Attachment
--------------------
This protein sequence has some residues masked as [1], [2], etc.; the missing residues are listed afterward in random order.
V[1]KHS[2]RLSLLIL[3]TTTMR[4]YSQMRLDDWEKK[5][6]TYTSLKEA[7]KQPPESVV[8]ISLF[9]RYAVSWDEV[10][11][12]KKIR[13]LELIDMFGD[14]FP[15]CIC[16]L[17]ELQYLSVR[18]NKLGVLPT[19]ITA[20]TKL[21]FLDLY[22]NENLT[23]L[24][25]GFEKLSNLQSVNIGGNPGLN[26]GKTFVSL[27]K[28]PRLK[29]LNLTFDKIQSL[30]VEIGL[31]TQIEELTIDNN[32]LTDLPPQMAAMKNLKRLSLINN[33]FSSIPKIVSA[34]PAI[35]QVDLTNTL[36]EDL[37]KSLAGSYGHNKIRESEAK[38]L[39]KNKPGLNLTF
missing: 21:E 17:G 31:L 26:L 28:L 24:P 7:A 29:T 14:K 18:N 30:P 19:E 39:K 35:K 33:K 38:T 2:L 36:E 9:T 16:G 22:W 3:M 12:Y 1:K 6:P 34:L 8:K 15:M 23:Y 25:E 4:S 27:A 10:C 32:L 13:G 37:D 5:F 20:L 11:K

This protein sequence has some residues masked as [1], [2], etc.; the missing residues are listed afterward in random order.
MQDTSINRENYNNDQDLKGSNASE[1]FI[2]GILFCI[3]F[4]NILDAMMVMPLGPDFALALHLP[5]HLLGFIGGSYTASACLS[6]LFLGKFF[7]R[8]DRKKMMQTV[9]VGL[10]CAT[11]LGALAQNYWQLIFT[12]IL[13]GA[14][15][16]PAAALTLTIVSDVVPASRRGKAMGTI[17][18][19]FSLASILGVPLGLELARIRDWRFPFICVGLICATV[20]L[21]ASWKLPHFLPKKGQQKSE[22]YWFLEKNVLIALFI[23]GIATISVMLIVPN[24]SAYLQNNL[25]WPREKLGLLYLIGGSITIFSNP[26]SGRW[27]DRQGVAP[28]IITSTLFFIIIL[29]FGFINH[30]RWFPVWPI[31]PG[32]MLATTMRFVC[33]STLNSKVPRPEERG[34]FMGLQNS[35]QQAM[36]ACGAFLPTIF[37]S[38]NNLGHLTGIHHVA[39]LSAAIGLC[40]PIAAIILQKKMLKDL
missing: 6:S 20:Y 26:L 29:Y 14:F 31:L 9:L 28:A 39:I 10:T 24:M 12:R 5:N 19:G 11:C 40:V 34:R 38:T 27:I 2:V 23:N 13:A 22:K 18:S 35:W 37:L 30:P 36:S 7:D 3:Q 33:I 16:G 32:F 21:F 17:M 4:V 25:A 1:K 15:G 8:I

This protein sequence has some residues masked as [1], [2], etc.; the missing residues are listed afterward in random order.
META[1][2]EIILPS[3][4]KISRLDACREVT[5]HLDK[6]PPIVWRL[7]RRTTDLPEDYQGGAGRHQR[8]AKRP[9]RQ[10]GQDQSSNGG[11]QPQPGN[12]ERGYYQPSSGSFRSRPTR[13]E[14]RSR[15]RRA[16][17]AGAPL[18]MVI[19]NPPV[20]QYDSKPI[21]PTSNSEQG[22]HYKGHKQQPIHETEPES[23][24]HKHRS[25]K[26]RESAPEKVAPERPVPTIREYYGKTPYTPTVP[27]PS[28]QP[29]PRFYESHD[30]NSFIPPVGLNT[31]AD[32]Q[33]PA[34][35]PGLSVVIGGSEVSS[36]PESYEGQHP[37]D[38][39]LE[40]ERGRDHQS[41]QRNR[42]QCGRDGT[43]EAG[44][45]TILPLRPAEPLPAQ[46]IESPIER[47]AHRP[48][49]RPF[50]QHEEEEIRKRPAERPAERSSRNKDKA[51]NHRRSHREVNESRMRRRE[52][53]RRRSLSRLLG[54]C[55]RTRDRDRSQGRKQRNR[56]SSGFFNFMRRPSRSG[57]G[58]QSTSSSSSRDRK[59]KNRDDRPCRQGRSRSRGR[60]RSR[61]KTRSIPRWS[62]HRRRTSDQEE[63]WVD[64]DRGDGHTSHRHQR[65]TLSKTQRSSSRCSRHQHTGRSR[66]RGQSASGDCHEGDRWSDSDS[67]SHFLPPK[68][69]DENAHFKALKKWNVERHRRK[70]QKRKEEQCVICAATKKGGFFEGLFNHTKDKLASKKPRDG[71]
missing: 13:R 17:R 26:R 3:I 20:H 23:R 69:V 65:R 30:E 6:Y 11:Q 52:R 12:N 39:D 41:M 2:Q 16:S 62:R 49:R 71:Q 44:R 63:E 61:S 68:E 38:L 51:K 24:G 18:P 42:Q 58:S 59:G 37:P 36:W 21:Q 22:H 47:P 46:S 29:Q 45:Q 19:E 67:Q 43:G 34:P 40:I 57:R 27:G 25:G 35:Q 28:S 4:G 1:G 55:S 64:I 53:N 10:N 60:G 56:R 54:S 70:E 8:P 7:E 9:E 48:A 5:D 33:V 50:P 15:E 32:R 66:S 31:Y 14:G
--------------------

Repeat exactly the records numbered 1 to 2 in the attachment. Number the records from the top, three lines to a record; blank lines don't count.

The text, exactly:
This protein sequence has some residues masked as [1], [2], etc.; the missing residues are listed afterward in random order.
V[1]KHS[2]RLSLLIL[3]TTTMR[4]YSQMRLDDWEKK[5][6]TYTSLKEA[7]KQPPESVV[8]ISLF[9]RYAVSWDEV[10][11][12]KKIR[13]LELIDMFGD[14]FP[15]CIC[16]L[17]ELQYLSVR[18]NKLGVLPT[19]ITA[20]TKL[21]FLDLY[22]NENLT[23]L[24][25]GFEKLSNLQSVNIGGNPGLN[26]GKTFVSL[27]K[28]PRLK[29]LNLTFDKIQSL[30]VEIGL[31]TQIEELTIDNN[32]LTDLPPQMAAMKNLKRLSLINN[33]FSSIPKIVSA[34]PAI[35]QVDLTNTL[36]EDL[37]KSLAGSYGHNKIRESEAK[38]L[39]KNKPGLNLTF
missing: 21:E 17:G 31:L 26:L 28:L 24:P 7:A 29:T 14:K 18:N 30:P 19:E 39:K 35:K 33:K 38:T 2:L 36:E 9:T 16:G 22:W 3:M 12:Y 1:K 6:P 34:L 8:K 15:M 23:Y 25:E 4:S 27:A 10:C 32:L 13:G 37:D 5:F 20:L 11:K

This protein sequence has some residues masked as [1], [2], etc.; the missing residues are listed afterward in random order.
MQDTSINRENYNNDQDLKGSNASE[1]FI[2]GILFCI[3]F[4]NILDAMMVMPLGPDFALALHLP[5]HLLGFIGGSYTASACLS[6]LFLGKFF[7]R[8]DRKKMMQTV[9]VGL[10]CAT[11]LGALAQNYWQLIFT[12]IL[13]GA[14][15][16]PAAALTLTIVSDVVPASRRGKAMGTI[17][18][19]FSLASILGVPLGLELARIRDWRFPFICVGLICATV[20]L[21]ASWKLPHFLPKKGQQKSE[22]YWFLEKNVLIALFI[23]GIATISVMLIVPN[24]SAYLQNNL[25]WPREKLGLLYLIGGSITIFSNP[26]SGRW[27]DRQGVAP[28]IITSTLFFIIIL[29]FGFINH[30]RWFPVWPI[31]PG[32]MLATTMRFVC[33]STLNSKVPRPEERG[34]FMGLQNS[35]QQAM[36]ACGAFLPTIF[37]S[38]NNLGHLTGIHHVA[39]LSAAIGLC[40]PIAAIILQKKMLKDL
missing: 6:S 20:Y 26:L 29:Y 14:F 31:L 9:L 28:A 39:I 10:T 24:M 12:R 5:N 19:G 11:C 40:V 34:R 38:T 27:I 2:V 23:N 13:A 22:K 18:S 35:W 37:L 30:P 36:S 7:D 3:Q 33:I 16:G 32:F 21:F 17:M 4:V 25:A 1:K 15:G 8:I